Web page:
It’s hard to think of a culture that takes its coffee, or kafa as seriously as Bosnians. Their passion for the drink is so great that if you spit in any direction, you’ll hit a coffee bar. Most Bosnians drink several unadulterated espresso-sized cups a day. Ask for milk and you’ll get a sideways look. Forget finding a spot that serves it with whipped cream, caramel or any of the other accoutrements so popular in America today. Kafa is served straight up with a bowl of sugar cubes on the side. It’s drunk before one heads to work, never on the way to work. Nor is it swallowed in one shot as some cultures are prone to do. Coffee drinking in Bosnia is a part of the day that one slows down for, not a means to an end.

When you knock on a neighbor’s door, kafa is brewing before you step over the threshold. Boiling water is poured into a long handled pot and a few tablespoons of kafa are added. The pot is placed on the hot burner to simmer for a minute or two and then is brought to the table with tiny espresso cups and a bowl of sugar cubes. Some sip it straight, while others dip the sugar cube into the cup, bring the cube to their mouth so the dipped sugar breaks off, and then follow it with a sip from their cup, ensuring that each taste of kafa has the perfect amount of sugar. (I’ve never seen anyone drop an entire cube into their cup).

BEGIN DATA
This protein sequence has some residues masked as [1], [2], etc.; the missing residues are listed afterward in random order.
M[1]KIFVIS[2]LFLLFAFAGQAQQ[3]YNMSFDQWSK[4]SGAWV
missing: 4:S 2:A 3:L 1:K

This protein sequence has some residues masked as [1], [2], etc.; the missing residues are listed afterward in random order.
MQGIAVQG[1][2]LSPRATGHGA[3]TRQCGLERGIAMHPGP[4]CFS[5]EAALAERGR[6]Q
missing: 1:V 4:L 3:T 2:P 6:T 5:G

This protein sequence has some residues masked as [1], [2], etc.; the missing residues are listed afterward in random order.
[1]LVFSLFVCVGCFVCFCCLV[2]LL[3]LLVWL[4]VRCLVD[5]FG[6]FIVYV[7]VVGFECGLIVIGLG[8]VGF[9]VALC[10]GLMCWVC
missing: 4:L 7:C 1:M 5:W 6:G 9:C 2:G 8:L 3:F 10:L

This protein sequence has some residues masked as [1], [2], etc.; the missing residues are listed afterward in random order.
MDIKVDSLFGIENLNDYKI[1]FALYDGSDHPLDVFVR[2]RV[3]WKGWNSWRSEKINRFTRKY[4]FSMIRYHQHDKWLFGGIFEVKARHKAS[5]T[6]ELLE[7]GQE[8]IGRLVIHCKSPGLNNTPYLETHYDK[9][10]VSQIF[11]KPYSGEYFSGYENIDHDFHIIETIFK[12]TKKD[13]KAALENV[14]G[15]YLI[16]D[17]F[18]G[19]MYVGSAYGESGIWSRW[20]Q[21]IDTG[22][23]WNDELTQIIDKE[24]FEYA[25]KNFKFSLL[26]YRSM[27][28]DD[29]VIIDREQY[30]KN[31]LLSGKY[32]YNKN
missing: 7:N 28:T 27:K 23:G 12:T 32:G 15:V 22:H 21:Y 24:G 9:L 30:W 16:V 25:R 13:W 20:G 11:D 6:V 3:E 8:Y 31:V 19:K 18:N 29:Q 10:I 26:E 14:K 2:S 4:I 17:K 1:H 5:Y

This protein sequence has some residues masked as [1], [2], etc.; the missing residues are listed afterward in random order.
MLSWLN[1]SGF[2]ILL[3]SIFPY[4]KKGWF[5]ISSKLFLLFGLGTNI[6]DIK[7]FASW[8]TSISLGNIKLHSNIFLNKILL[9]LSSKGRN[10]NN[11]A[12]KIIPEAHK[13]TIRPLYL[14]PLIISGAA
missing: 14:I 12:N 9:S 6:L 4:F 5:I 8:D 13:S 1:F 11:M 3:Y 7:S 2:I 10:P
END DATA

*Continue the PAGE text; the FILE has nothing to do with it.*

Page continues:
Traditional Bosnian coffee pot

Traditional Bosnian coffee pot

“Sip” is the operative word here though, as kafa is a daily indulgence. An event. It is a time of day to sit and rest. To breathe. To talk with your family, your neighbor, or a complete stranger.  It is a symbol of hospitality, respect, and even superstition as some Bosnian women claim to have the power to read your future in the stray grounds left in your cup. And yet, I’m sheepish to admit, I’ve never been able to join in this daily tradition as coffee has always given me dreadful stomach aches. As an American, I’m allowed such “odd” behavior (hosts will pat me on the back and give me a cup of juice), but Jas is also not a coffee drinker simply because he does not like the taste. This is not as acceptable and he often finds himself “drinking” a cup for the two of us. What he really does is use it as a dip for the ubiquitous sugar cubes. It’s not uncommon for a host to rise and refill the bowl repeatedly when we visit.

The honest nanny was not employed by the family long–something about eating her weight in Eurocrem–but her observations on our different approaches to coffee drinking did , and still do, ring metaphorically true. When I’m home in America, I think of her everytime I see someone speed-walking, cell phone in one hand, styrofoam cup in the other.